Books: Tribal Lands — The Twelve Tribes of Israel in Their Ancestral Territories

Tamar Weissman explains the connection between each tribe and the tract of land it was apportioned in the Bible.

Tamar Weissman (photo credit: ANDREA BROWNSTEIN)
Tamar Weissman
(photo credit: ANDREA BROWNSTEIN)
Jewish tradition is full of sources claiming a metaphysical connection between the Jews and the Land of Israel.
The Babylonian Talmud (at the end of the tractate of Ketubot) somewhat hyperbolically equates living outside Israel to idol worship. Nahmanides, in a kabbalistic exegesis that seeks to explain this perturbing talmudic declaration, states that in every land but Israel, God’s eminence is not felt directly but rather is delegated to the various angels of the nations of the world.
Living in, say, the US or Argentina, therefore, is in a sense tantamount to idol worship – because one is in the hands of a mediating angel.
In the second essay of his Kuzari, Rabbi Yehuda Halevi describes a “holy triangle” of symbiotic connection between the Jewish people, the Torah and the Land of Israel. And of course, there are the teachings of Rabbi Abraham Isaac Kook and the many contemporary rabbis influenced by him.
In her book Tribal Lands: The Twelve Tribes of Israel in Their Ancestral Territories, Tamar Weissman develops this concept further. Not only do the Jewish people as a whole have a special connection to the Land of Israel, argues Weissman, but each of the Twelve Tribes that make up the Jewish people has its own connection to the specific tract of land it received as part of the process of conquest and settlement.
She also contends that each tribe has a unique character and that this character is, in some sense, reflected in the geography of its specific plot of land.
“Jewish tradition takes for granted that tribal character is rooted in the patriarch,” asserts Weissman in the introduction to her work. “Each tribe does have an identifiable personality, with dominant, definitive traits… No character portrait can ignore the complexities inherent in the human personality, but each tribe can be typified by one essential trait.”
Not only do the different tribes that make up the Jewish people have their own unique traits, reflected, strengthened and emphasized in the blessings bestowed upon them by Jacob in the Book of Genesis and by Moses in the Book of Deuteronomy, but “allusions within the blessings to their specific land allotments implied a unity of destiny, character, and nahala [land inheritance].”
Pragmatism, in other words, was not the sole guiding principle in the providential process of allotting to each of the tribes its portion in the Land of Israel. It was not just that the largest tribes received the largest tracts of land and the smallest received smaller slabs; if allotment of the land were all about practicality and functionality, asks Weissman, “Why would God Himself need to have been involved?”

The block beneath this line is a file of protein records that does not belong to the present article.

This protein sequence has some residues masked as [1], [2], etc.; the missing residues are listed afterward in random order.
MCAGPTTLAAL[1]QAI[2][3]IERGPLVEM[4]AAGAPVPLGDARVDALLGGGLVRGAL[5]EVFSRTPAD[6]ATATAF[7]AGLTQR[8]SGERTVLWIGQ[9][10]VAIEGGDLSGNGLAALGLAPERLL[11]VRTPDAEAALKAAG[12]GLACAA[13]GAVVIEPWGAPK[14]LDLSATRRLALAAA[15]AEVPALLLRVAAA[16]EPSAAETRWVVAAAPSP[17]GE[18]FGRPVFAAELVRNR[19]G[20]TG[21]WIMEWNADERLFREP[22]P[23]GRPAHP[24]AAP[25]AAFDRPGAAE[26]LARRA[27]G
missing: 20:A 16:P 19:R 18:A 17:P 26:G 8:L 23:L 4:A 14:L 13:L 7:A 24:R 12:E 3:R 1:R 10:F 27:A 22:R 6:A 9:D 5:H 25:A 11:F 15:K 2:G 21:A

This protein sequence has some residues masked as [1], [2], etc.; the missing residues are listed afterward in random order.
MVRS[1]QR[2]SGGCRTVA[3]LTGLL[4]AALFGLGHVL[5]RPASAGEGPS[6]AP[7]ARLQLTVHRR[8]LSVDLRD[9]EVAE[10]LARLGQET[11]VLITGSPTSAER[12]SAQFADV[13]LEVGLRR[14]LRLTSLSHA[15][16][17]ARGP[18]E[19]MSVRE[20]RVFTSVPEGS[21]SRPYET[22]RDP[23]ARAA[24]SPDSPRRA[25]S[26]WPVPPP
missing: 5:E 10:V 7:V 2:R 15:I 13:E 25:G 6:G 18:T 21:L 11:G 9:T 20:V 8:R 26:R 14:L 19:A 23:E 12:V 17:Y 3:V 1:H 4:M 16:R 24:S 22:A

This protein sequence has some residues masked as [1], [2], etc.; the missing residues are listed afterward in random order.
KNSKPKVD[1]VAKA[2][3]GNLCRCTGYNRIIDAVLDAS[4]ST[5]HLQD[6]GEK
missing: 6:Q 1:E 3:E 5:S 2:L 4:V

Tribal Lands is a religiously inspired book. Weissman’s thesis is based on God’s unique relationship with the Jewish people, and the Jews’ Godly ordained link to the Land of Israel. But even for the less religiously inclined, the book provides a unique paradigm for thinking about the relationship between Bible and Land that draws from a diverse array of sources. The latest findings in archeology are deployed along with classical Jewish sources; a quote from George Eliot is used to make a point about kingship and the Tribe of Judah, while family therapists Ronald W.
Richardson and Lois A. Richardson are cited to help us understand Reuben’s predicament as the firstborn.
After sketching a personality makeup for each of the tribes, Weissman goes on to tie that personality to the specific tract of land allotted to the tribe. Then Weissman plots a tour of each of the tribe’s respective territories, complete with a detailed itinerary. Even tours of Gad, Reuben and parts of Manasseh’s territories, which are located outside present-day Israel, are included with tips on the best way to travel to Jordan.
By combining an analysis of the personal traits of each of the tribes with a description of the geography and a tour of the land, Weissman provides a mnemonic device for familiarizing oneself with, and retaining knowledge of, the different tribes and their lands. In this sense, it is a very didactic book.
Tribal Lands could not have been written a generation ago, perhaps even a decade ago. In part, this is because only relatively recently did Israeli archeologists gain access to many of the places written about in the book.
More substantively, however, what Weissman does in her book requires a rare combination of religious faith, scholarship and tour-guide experience. How many Jewish women of the previous generation brought all of this together? Weissman was educated at Bais Yaakov of Baltimore and at the University of Pennsylvania’s Near Eastern Studies department before coming to Israel, where she continued her studies at Bar-Ilan University. All along, she spent time in traditional Torah study halls for women, which hardly existed a few decades ago.
The uniqueness of Tribal Lands is in successfully weaving together many diverse sources to form a coherent whole. It is a book of exegesis, and also a book of archeology. It is at once a work with psychological and literary insights into the Bible, and a work that invites you to leave the comfort of your home and explore the Land of Israel.